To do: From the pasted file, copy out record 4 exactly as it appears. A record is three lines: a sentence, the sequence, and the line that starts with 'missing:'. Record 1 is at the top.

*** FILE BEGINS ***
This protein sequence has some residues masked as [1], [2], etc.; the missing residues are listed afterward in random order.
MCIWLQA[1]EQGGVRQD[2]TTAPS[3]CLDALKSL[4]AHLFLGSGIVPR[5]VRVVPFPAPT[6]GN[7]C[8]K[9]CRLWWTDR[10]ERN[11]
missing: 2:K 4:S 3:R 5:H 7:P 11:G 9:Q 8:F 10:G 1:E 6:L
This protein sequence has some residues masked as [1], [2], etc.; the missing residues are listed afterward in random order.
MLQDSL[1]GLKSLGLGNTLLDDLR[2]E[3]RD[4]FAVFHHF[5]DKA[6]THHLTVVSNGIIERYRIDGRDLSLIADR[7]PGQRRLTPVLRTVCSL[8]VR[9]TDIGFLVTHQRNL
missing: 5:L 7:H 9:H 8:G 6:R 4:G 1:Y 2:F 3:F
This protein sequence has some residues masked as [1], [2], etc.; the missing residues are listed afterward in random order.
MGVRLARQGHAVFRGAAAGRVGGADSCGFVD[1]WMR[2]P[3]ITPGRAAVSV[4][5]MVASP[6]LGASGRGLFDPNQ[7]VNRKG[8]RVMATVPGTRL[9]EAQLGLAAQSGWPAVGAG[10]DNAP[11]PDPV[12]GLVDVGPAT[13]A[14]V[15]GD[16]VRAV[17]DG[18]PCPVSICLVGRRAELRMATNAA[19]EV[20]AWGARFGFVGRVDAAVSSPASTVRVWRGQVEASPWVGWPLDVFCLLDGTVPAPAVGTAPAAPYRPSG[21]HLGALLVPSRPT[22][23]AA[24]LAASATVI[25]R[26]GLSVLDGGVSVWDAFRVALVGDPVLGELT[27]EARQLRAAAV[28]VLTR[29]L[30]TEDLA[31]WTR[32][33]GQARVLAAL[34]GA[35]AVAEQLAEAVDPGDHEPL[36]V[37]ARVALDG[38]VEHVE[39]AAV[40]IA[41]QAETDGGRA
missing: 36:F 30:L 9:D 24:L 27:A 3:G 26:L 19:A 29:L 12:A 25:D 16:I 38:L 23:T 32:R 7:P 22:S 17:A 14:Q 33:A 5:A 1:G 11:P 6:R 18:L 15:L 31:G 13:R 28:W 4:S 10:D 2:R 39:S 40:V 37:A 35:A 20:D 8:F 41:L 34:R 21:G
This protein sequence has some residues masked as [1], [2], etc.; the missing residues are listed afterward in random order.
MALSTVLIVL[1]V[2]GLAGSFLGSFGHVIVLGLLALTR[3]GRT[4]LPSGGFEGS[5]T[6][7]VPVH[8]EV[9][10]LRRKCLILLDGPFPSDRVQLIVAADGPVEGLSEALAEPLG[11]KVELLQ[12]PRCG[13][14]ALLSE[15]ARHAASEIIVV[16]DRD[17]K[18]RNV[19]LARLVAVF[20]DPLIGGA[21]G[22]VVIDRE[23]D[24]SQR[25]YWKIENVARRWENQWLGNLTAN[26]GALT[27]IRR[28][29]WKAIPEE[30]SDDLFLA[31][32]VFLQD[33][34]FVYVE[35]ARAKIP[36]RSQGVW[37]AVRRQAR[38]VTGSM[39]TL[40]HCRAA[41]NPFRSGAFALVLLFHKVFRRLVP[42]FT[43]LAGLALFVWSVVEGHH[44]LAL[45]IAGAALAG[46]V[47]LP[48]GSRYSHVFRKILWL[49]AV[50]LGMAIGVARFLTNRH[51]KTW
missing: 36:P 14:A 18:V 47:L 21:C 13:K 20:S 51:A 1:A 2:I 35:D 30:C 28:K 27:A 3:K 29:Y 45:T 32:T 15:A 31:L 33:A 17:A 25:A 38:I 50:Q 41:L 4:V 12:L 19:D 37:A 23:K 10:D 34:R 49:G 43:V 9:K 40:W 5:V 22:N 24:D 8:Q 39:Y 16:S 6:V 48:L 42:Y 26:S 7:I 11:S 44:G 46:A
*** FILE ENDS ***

This protein sequence has some residues masked as [1], [2], etc.; the missing residues are listed afterward in random order.
MALSTVLIVL[1]V[2]GLAGSFLGSFGHVIVLGLLALTR[3]GRT[4]LPSGGFEGS[5]T[6][7]VPVH[8]EV[9][10]LRRKCLILLDGPFPSDRVQLIVAADGPVEGLSEALAEPLG[11]KVELLQ[12]PRCG[13][14]ALLSE[15]ARHAASEIIVV[16]DRD[17]K[18]RNV[19]LARLVAVF[20]DPLIGGA[21]G[22]VVIDRE[23]D[24]SQR[25]YWKIENVARRWENQWLGNLTAN[26]GALT[27]IRR[28][29]WKAIPEE[30]SDDLFLA[31][32]VFLQD[33][34]FVYVE[35]ARAKIP[36]RSQGVW[37]AVRRQAR[38]VTGSM[39]TL[40]HCRAA[41]NPFRSGAFALVLLFHKVFRRLVP[42]FT[43]LAGLALFVWSVVEGHH[44]LAL[45]IAGAALAG[46]V[47]LP[48]GSRYSHVFRKILWL[49]AV[50]LGMAIGVARFLTNRH[51]KTW
missing: 36:P 14:A 18:V 47:L 21:C 13:K 20:S 51:A 1:A 2:I 35:D 30:C 28:K 27:A 3:K 29:Y 45:T 32:T 15:A 31:L 33:A 17:A 25:A 38:I 50:Q 41:L 4:V 12:L 19:D 37:A 23:K 10:D 34:R 49:G 43:V 9:K 40:W 5:V 22:N 24:D 8:Q 39:Y 16:S 6:V 48:L 42:Y 26:S 7:I 11:S 44:G 46:A